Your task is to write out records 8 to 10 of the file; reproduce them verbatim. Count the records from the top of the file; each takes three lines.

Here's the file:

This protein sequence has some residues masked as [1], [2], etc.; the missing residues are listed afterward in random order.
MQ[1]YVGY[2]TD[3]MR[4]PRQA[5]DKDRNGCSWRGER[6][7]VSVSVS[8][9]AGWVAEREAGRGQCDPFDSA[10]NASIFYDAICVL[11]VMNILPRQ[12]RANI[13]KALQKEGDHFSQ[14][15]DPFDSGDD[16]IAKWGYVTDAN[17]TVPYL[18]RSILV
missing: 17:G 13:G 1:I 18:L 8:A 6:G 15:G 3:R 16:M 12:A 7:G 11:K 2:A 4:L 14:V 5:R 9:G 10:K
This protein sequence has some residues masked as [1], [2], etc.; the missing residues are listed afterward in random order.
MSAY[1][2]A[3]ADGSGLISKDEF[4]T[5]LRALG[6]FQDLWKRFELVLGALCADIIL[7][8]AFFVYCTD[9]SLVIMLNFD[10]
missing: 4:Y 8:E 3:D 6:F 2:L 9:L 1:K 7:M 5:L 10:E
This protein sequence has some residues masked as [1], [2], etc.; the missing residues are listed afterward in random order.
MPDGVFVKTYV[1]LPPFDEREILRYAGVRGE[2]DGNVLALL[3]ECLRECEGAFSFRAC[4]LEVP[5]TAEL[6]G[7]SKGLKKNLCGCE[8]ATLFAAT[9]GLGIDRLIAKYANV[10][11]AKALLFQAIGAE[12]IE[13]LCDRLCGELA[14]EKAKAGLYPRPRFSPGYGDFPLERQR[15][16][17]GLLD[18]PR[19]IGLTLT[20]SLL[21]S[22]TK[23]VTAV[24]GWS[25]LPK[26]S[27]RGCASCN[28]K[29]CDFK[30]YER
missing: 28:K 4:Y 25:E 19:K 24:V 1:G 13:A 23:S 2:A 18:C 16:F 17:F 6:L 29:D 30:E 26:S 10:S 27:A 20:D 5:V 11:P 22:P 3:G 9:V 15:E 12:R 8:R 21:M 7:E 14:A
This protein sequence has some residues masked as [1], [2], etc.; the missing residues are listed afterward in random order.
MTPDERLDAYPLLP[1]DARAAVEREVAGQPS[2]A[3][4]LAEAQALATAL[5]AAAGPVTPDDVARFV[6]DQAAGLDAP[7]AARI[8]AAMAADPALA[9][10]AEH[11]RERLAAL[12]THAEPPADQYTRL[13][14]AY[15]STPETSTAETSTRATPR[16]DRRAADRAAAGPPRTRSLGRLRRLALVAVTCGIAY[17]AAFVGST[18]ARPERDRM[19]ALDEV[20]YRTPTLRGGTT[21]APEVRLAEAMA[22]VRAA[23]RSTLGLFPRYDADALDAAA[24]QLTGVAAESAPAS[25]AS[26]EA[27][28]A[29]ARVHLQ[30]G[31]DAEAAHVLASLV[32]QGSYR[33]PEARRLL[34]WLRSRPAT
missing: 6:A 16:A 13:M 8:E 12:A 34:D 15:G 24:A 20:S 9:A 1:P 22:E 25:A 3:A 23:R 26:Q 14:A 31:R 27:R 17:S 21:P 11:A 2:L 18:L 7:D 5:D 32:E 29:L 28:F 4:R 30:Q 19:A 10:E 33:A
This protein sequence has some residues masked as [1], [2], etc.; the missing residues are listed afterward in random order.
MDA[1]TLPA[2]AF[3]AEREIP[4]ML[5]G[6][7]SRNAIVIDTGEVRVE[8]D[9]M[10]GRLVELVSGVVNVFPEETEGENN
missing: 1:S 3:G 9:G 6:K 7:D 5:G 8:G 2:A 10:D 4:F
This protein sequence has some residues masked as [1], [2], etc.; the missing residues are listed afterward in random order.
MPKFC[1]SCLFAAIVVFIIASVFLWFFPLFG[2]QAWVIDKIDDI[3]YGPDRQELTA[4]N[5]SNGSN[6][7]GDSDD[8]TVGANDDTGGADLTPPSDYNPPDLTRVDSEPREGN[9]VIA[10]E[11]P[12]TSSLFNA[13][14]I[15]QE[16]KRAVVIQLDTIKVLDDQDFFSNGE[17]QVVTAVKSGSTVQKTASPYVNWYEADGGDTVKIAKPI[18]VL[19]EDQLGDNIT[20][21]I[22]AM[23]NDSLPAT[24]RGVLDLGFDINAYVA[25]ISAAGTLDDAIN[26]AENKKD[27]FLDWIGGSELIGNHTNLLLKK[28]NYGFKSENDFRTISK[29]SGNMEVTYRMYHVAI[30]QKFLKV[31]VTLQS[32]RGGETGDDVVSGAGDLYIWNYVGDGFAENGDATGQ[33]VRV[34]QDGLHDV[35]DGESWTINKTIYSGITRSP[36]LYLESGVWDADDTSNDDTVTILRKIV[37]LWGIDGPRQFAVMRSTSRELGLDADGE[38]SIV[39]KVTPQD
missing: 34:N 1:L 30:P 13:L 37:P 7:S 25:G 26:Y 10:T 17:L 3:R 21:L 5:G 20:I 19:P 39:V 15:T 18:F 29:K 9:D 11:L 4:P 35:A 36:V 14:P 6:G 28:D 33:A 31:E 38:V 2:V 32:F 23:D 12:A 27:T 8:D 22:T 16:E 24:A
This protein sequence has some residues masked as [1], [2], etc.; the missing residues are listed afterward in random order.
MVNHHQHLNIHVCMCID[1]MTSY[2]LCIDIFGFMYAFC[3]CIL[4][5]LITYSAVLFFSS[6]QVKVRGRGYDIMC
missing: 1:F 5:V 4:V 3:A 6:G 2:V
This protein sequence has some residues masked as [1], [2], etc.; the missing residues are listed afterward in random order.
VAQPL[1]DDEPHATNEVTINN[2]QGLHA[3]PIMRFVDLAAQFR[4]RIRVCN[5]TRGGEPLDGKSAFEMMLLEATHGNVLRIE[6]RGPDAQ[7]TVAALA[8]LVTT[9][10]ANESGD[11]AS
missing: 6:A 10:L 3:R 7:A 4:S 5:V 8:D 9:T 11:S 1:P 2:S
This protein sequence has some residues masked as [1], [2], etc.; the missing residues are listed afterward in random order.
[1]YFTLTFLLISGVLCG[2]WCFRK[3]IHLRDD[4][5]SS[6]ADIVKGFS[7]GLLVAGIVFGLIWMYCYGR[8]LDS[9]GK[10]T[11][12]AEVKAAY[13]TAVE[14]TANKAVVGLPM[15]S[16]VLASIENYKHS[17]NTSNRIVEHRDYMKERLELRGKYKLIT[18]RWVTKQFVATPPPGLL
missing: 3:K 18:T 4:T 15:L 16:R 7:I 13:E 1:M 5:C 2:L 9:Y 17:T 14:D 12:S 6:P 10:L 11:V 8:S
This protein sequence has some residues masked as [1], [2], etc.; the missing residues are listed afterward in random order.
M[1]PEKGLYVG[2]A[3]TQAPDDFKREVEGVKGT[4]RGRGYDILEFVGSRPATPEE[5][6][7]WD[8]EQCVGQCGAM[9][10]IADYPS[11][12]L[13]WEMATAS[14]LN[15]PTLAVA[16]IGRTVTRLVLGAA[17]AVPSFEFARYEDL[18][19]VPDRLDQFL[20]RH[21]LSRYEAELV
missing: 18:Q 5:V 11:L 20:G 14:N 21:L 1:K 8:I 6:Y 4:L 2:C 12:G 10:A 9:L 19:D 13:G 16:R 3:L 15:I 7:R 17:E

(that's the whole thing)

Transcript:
This protein sequence has some residues masked as [1], [2], etc.; the missing residues are listed afterward in random order.
VAQPL[1]DDEPHATNEVTINN[2]QGLHA[3]PIMRFVDLAAQFR[4]RIRVCN[5]TRGGEPLDGKSAFEMMLLEATHGNVLRIE[6]RGPDAQ[7]TVAALA[8]LVTT[9][10]ANESGD[11]AS
missing: 6:A 10:L 3:R 7:A 4:S 5:V 8:D 9:T 11:S 1:P 2:S
This protein sequence has some residues masked as [1], [2], etc.; the missing residues are listed afterward in random order.
[1]YFTLTFLLISGVLCG[2]WCFRK[3]IHLRDD[4][5]SS[6]ADIVKGFS[7]GLLVAGIVFGLIWMYCYGR[8]LDS[9]GK[10]T[11][12]AEVKAAY[13]TAVE[14]TANKAVVGLPM[15]S[16]VLASIENYKHS[17]NTSNRIVEHRDYMKERLELRGKYKLIT[18]RWVTKQFVATPPPGLL
missing: 3:K 18:T 4:T 15:L 16:R 7:I 13:E 1:M 5:C 2:L 9:Y 17:T 14:D 12:S 6:P 10:L 11:V 8:S
This protein sequence has some residues masked as [1], [2], etc.; the missing residues are listed afterward in random order.
M[1]PEKGLYVG[2]A[3]TQAPDDFKREVEGVKGT[4]RGRGYDILEFVGSRPATPEE[5][6][7]WD[8]EQCVGQCGAM[9][10]IADYPS[11][12]L[13]WEMATAS[14]LN[15]PTLAVA[16]IGRTVTRLVLGAA[17]AVPSFEFARYEDL[18][19]VPDRLDQFL[20]RH[21]LSRYEAELV
missing: 18:Q 5:V 11:L 20:G 14:N 21:L 1:K 8:I 6:Y 4:L 2:C 12:G 10:A 9:L 19:D 13:G 16:R 3:L 15:I 7:R 17:E